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Coquitlam politician tells council she doesn't 'feel safe' in workplace

Coquitlam is one of the few municipalities in Metro Vancouver to hold in-person meetings during the pandemic this year.

Coquitlam is one of the few municipalities in Metro Vancouver to still hold in-person committee and council meetings during the pandemic, a Tri-City News survey revealed.

But Mayor Richard Stewart said civic business is being conducted according to provincial health guidelines, and infrastructure is in place to ensure council and staff are safe.

The poll showed other Tri-City municipalities — Port Coquitlam, Port Moody, Anmore and Belcarra — have been hosting virtual meetings since at least last November when the last order from provincial health officer Dr. Bonnie Henry came down to restrict in-person gatherings. (School District 43 switched to the Zoom platform for public meetings last April and closed meetings are held via Microsoft Teams, spokesperson Ken Hoff said).

In Maple Ridge, council members have had the option since September to be in the council chambers or attend meetings remotely, though the public can’t be present.

In Richmond, meetings have been virtual since the pandemic began while, in New Westminster and Surrey, councils will meet via Zoom until the health orders are lifted; for the district of North Vancouver, council meetings are online until at least July.

The topic of having in-person meetings during the pandemic came up Monday night as Stewart started the public hearing for two Coquitlam land-use applications.

During a committee meeting that afternoon, Coun. Bonita Zarrillo wrote on her Facebook page: “I decided to come in to work today instead of zooming in because I am the only councillor zooming in which leaves me in a position where it is harder to be heard.”

She continued, “I am now sitting in council chambers… 24 people in here… 2 wearing masks… both of us are cancer survivors. It’s hard to concentrate in this environment… and it sure highlights values differences. I feel like I’m in an alternate universe.”

Zarrillo responded to the Facebook comments during the committee and council meetings, with council members also chirping in while civic business was happening. Zarrillo’s husband posted a photo on her feed, exposing the “anti-maskers” on council.

In a statement to the Tri-City News, Kathleen Vincent, Coquitlam’s communications manager, said the city requires that masks be worn in public spaces in all civic buildings.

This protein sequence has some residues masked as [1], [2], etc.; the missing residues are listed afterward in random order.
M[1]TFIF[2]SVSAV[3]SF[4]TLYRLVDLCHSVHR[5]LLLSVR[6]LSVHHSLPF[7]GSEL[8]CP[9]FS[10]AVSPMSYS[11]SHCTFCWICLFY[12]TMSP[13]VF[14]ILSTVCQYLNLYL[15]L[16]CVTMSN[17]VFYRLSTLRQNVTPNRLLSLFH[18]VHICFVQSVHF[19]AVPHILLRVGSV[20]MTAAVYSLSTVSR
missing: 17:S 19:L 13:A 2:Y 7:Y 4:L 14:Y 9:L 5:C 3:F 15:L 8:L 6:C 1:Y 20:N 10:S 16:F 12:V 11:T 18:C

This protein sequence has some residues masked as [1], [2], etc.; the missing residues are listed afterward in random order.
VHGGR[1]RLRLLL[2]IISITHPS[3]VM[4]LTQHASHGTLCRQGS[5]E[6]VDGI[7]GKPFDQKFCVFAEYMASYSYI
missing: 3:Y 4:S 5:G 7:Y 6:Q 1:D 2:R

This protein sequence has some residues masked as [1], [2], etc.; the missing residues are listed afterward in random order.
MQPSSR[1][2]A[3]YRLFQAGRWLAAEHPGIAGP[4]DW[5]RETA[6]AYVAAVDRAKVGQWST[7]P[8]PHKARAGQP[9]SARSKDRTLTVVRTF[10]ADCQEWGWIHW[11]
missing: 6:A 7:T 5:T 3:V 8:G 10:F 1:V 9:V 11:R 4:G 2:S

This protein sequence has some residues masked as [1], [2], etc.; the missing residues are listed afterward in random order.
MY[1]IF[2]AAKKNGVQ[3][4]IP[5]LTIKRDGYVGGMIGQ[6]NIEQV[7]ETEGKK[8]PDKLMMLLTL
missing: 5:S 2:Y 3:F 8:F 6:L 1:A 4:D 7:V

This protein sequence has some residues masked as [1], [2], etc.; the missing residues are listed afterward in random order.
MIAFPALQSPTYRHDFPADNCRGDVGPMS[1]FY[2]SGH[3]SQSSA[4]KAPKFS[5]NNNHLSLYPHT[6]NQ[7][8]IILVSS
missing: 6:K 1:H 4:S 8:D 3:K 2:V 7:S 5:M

However, “masks aren’t required in individual work stations or spaces where minimum physical distancing and engineering controls are in place” to maintain public safety.

As for council and committee meetings, they can be held in-person under the current provincial guidelines, she stated, and shared the wording from the Jan. 8, 2021, provincial order that exempts meetings of council where the public isn’t in attendance:

“For certainty, this Order does not apply to the Executive Council, the Legislative Assembly; a council, board, or trust committee of a local authority as defined under the Community Charter, when holding a meeting or public hearing without members of the public attending in person;…. workers at a workplace when engaged in their work activities; ….”

Raul Allueva, Coquitlam’s deputy city manager, told the Tri-City News that council members do a COVID evaluation check before entering the chambers, are required to social distance, and large Plexiglas barriers are up between the council work stations.

But when they leave their station and travel to another area, they must be masked.

Allueva said the council chambers can seat more than 130 people, and capacity has been cut to less than one-quarter to ensure physical distancing is adhered to. “We are lucky to have a massive room that allows us to continue to have in-person meetings,” he said.

And if council members feel unsafe, Allueva said, they can work remotely “at any time.”